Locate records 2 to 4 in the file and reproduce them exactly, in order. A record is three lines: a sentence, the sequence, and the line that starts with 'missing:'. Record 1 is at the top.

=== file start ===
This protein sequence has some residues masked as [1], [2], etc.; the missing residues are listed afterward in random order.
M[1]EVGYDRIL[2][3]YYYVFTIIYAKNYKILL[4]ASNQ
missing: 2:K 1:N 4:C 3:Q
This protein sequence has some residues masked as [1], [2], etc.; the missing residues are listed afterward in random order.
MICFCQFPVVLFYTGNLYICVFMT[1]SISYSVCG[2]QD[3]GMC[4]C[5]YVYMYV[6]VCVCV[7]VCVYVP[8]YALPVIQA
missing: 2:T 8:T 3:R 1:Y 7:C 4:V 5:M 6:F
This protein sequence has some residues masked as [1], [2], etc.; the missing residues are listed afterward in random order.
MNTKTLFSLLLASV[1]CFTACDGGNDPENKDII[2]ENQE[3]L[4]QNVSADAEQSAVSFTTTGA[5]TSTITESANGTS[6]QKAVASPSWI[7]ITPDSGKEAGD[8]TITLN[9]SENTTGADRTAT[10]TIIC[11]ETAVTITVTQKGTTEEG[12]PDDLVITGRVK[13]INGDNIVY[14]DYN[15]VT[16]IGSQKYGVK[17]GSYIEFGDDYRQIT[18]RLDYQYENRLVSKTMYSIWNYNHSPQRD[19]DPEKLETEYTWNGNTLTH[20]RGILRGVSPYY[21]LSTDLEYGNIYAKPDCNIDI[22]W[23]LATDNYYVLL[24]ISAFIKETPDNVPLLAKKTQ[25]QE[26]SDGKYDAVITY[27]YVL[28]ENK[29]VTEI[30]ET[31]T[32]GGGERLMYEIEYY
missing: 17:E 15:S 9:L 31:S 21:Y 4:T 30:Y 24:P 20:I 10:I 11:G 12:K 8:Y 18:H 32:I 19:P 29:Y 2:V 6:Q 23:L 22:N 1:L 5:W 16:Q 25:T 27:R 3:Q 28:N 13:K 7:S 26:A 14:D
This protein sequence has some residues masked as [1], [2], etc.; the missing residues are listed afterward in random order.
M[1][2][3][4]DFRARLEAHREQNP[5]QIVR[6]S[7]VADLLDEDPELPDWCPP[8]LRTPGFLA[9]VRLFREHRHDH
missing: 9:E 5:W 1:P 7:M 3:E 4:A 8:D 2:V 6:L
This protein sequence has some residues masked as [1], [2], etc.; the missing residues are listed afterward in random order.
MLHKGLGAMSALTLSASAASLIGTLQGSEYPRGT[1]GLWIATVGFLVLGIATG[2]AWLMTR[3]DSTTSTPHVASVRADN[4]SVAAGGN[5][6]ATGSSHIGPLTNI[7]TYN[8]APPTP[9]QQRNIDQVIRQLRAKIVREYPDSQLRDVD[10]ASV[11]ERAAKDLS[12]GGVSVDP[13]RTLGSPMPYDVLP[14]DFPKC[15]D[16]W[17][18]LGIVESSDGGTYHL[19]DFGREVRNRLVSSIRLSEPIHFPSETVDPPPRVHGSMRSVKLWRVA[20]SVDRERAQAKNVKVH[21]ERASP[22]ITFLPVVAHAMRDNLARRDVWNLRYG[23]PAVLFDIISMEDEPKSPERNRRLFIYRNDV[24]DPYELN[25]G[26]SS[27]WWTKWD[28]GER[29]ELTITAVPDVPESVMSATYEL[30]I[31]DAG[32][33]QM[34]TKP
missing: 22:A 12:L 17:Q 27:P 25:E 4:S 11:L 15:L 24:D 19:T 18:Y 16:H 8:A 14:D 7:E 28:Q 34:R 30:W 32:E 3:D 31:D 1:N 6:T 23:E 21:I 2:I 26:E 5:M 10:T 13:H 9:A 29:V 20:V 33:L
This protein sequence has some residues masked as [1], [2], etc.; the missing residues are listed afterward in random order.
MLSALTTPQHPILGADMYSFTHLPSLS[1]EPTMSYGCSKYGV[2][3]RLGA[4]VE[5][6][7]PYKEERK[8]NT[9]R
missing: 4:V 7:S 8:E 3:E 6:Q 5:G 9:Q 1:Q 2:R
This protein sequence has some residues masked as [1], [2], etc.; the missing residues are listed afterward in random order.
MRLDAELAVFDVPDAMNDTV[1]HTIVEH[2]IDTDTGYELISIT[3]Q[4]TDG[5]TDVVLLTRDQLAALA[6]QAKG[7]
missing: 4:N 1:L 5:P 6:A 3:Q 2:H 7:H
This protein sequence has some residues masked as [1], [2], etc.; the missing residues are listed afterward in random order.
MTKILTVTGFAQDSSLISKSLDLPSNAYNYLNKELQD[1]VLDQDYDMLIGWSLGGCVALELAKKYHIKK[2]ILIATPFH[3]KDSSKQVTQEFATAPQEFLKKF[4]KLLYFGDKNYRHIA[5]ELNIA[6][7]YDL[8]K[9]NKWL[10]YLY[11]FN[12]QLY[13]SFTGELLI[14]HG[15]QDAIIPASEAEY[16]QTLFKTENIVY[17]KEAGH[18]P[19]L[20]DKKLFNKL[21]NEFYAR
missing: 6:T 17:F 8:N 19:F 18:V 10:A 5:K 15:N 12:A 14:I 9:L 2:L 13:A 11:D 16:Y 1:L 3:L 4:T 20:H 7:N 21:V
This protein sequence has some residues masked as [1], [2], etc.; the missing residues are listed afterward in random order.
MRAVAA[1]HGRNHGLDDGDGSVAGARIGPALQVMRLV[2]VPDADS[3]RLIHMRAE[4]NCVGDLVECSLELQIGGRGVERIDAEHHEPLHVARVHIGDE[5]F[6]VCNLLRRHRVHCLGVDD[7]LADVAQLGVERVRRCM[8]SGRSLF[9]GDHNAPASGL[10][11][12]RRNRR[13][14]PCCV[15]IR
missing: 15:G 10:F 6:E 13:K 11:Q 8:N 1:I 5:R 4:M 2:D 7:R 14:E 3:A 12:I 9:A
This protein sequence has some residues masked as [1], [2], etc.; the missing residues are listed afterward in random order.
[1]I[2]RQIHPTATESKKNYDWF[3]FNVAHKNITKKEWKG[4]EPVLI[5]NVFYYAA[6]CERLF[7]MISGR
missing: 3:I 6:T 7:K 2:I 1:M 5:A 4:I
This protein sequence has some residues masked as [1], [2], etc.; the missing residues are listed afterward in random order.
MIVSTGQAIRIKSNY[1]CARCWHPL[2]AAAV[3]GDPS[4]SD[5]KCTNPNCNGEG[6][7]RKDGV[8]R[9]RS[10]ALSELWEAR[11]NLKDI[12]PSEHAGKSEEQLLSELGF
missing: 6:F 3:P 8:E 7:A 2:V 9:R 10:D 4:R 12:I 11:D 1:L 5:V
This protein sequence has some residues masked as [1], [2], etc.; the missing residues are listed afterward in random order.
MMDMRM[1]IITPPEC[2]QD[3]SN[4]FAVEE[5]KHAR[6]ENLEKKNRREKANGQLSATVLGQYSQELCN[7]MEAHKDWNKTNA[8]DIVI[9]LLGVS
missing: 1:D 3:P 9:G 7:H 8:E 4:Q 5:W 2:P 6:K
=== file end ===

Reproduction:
This protein sequence has some residues masked as [1], [2], etc.; the missing residues are listed afterward in random order.
MICFCQFPVVLFYTGNLYICVFMT[1]SISYSVCG[2]QD[3]GMC[4]C[5]YVYMYV[6]VCVCV[7]VCVYVP[8]YALPVIQA
missing: 2:T 8:T 3:R 1:Y 7:C 4:V 5:M 6:F
This protein sequence has some residues masked as [1], [2], etc.; the missing residues are listed afterward in random order.
MNTKTLFSLLLASV[1]CFTACDGGNDPENKDII[2]ENQE[3]L[4]QNVSADAEQSAVSFTTTGA[5]TSTITESANGTS[6]QKAVASPSWI[7]ITPDSGKEAGD[8]TITLN[9]SENTTGADRTAT[10]TIIC[11]ETAVTITVTQKGTTEEG[12]PDDLVITGRVK[13]INGDNIVY[14]DYN[15]VT[16]IGSQKYGVK[17]GSYIEFGDDYRQIT[18]RLDYQYENRLVSKTMYSIWNYNHSPQRD[19]DPEKLETEYTWNGNTLTH[20]RGILRGVSPYY[21]LSTDLEYGNIYAKPDCNIDI[22]W[23]LATDNYYVLL[24]ISAFIKETPDNVPLLAKKTQ[25]QE[26]SDGKYDAVITY[27]YVL[28]ENK[29]VTEI[30]ET[31]T[32]GGGERLMYEIEYY
missing: 17:E 15:S 9:L 31:S 21:Y 4:T 30:Y 24:P 20:I 10:I 11:G 12:K 8:Y 18:H 32:I 19:P 29:Y 2:V 6:Q 23:L 22:N 1:L 5:W 16:Q 25:T 27:R 3:Q 28:N 13:K 7:S 26:A 14:D
This protein sequence has some residues masked as [1], [2], etc.; the missing residues are listed afterward in random order.
M[1][2][3][4]DFRARLEAHREQNP[5]QIVR[6]S[7]VADLLDEDPELPDWCPP[8]LRTPGFLA[9]VRLFREHRHDH
missing: 9:E 5:W 1:P 7:M 3:E 4:A 8:D 2:V 6:L